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More articles on API documentation

I’ve just collected some more articles for my bibliography of API documentation-related articles and the trend I saw earlier this year hasn’t changed much. In all fairness, eight months is probably not enough time to see a change given the pace of academic publishing. I now have 114 articles in my list of API documentation-related topics.

114!

Searching for API DOCUMENTATION produces a lot of hits on actual API documentation (good news: there’s a lot of API Documentation out there!) Searching for Writing API Documentation produces more articles relevant to what I’m looking for. I’ve also merged my academic and non-academic API documentation bibliographic data, so I can compare and contrast them together.

The merged lists have these characteristics:

114 articles! and I know I haven’t found them all, yet.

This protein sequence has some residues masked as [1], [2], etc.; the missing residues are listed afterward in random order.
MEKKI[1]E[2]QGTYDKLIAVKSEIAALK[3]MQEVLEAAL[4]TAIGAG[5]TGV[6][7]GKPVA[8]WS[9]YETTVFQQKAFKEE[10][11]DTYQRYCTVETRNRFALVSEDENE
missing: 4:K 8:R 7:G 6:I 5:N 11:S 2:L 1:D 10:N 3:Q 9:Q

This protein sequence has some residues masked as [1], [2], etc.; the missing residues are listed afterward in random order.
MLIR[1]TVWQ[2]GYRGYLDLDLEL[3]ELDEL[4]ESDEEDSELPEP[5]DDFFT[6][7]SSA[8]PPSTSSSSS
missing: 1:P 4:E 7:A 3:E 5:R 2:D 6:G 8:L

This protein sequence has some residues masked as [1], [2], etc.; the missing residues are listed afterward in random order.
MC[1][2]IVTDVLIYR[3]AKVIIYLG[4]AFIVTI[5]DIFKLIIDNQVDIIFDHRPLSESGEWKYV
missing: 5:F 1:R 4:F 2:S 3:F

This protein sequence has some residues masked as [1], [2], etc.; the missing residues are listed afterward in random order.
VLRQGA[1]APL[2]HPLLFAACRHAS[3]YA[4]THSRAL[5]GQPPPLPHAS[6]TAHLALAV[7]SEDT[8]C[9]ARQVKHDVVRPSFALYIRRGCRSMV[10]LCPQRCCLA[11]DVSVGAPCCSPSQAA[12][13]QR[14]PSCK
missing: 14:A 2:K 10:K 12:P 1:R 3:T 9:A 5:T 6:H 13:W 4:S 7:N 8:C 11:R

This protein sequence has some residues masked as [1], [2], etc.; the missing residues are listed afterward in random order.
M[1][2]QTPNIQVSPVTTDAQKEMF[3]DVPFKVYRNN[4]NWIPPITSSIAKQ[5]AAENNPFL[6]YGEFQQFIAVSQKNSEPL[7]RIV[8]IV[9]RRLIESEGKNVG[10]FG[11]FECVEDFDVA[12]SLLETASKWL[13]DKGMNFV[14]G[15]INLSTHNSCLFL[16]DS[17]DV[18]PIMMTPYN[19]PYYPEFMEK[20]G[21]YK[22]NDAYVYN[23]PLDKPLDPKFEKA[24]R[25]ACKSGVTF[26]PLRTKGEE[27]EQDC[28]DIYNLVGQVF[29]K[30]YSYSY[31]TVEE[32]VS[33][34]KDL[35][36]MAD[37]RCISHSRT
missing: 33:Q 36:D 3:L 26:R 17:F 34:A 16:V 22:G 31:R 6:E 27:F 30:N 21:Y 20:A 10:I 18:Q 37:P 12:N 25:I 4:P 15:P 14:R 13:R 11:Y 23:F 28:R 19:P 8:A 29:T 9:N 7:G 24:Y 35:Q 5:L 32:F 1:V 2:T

• 71% (81/114) of the articles are from CS-oriented sources
  • 29% (33/114) are from TC-oriented sources
  • 81% of the CS-oriented articles are from edited publications (books, journals)
  • 27% of the TC-oriented articles are from edited pubs.
  • 27% (31/114) of the API documentation articles were published in 2017

So, what does this mean?

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New articles on API documentation

These are some the new articles I found while browsing Google Scholar on the subject of API documentation since my last update on the topic. I found about 20-some new articles since January, which is exciting! Here’s a review of just the ones I’ve had a chance to skim and write up, so far.

This recent trove of documents makes me happy and sad as did the papers I reviewed in an earlier post. These articles contain lots of great research into API documentation, who uses it, and how it’s used. All of these are available for download and I would encourage you to do that if you are interested in API documentation.